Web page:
As Fox News reports, New York Democrat Andrew Yang, eyeing a White House run in 2020, is touting a plan for “universal basic income.” In this deal, the government would give $12,000 a year to each American adult. Where will this money come from? Yang wants a “value-added tax, known as a VAT,” of 10 percent that he claims would raise $700-$800 billion. This scheme deserves a hard look.
Though touted as “value added,” the VAT fails to add any value to anything. All it does is jack up the price consumers pay at point of purchase. Under Yang’s plan, a California consumer buying a new Toyota would be looking at the state sales tax in the neighborhood of 8 percent, plus an additional 10 percent. So the VAT is higher than the sales tax, now highest in the nation. California’s sales tax was once much lower, so consumers could expect a rise in the VAT, perhaps to 15 percent, as it is in several Canadian provinces.
Yang was the CEO of the test-prep education company Manhattan GMAT, and in 2011 he launched Venture for America, “a New York City-headquartered organization that trains entrepreneurs.” Workers might find it strange that someone billed as an “entrepreneur” wants to make the goods they need more expensive, without adding any actual value.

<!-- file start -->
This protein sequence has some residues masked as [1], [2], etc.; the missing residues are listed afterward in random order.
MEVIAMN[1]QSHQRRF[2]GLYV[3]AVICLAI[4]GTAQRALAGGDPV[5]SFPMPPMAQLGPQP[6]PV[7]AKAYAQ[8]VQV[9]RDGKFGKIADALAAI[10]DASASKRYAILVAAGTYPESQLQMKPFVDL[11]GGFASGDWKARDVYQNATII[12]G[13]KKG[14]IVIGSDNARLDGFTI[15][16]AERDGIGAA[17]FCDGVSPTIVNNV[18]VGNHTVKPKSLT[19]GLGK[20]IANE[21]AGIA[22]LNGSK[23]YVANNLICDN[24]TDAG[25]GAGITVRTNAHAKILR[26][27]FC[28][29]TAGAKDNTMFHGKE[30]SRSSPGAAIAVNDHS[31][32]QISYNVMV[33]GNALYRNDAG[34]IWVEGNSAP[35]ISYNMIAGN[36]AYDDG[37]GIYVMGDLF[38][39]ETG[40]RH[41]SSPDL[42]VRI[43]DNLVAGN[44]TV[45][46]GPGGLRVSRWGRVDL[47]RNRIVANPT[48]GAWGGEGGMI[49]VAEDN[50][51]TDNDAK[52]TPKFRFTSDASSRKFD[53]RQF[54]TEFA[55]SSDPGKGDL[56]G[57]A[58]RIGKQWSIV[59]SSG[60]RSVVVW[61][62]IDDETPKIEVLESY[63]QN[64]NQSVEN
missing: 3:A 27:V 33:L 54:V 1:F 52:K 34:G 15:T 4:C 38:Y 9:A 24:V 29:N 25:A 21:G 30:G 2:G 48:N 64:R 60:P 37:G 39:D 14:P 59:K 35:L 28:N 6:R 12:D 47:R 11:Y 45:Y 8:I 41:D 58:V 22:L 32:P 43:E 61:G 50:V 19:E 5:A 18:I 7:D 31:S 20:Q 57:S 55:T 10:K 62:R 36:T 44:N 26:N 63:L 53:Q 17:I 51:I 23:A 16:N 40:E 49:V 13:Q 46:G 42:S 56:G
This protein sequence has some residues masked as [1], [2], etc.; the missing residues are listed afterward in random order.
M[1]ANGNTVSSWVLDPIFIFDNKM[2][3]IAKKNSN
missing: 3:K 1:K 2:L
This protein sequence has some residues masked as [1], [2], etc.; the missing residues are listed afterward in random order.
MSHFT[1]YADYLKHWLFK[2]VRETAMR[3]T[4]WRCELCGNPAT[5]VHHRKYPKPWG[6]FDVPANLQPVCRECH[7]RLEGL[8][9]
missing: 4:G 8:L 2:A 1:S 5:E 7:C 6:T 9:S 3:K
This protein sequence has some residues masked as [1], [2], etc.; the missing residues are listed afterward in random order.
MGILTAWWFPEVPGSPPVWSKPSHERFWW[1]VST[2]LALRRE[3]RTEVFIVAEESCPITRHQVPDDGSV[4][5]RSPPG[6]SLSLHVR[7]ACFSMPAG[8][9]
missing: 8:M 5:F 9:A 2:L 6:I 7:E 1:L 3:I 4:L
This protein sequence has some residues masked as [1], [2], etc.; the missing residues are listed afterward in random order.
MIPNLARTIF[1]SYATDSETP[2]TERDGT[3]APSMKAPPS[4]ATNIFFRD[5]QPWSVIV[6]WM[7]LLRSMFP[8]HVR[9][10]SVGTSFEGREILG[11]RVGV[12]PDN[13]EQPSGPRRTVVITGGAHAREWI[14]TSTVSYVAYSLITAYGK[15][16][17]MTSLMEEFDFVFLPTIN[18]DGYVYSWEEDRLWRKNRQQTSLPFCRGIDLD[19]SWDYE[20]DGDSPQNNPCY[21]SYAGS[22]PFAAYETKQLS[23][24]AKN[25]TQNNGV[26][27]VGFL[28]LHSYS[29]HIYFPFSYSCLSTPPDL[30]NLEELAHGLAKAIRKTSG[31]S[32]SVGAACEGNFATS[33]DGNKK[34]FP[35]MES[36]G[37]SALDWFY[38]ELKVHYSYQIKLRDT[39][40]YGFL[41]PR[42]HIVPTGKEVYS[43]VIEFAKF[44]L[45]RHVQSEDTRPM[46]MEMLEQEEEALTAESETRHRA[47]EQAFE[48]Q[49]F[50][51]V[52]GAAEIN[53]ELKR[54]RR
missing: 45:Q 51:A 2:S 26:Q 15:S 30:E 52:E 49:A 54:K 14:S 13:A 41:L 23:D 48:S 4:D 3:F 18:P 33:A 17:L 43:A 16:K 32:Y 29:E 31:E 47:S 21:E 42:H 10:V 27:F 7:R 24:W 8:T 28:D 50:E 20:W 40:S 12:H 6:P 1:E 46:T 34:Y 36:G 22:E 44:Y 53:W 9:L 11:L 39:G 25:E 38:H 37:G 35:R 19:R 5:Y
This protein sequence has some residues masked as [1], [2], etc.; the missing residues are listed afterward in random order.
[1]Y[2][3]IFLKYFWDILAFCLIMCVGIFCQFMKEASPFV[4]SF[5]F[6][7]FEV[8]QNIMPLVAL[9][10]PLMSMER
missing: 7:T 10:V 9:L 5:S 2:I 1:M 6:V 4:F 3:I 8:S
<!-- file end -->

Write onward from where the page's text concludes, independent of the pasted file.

Yang says his VAT is “very, very different from socialism when the government actually nationalizes the means of production,” and he is right about that. A VAT is not socialism. It is an overflowing crock of the same punitive high-tax stew workers have come to expect from those unwilling to cut waste and trim government down to size. As for the $12,000 giveaway, if workers saw that as a plan to buy votes it would be hard to blame them.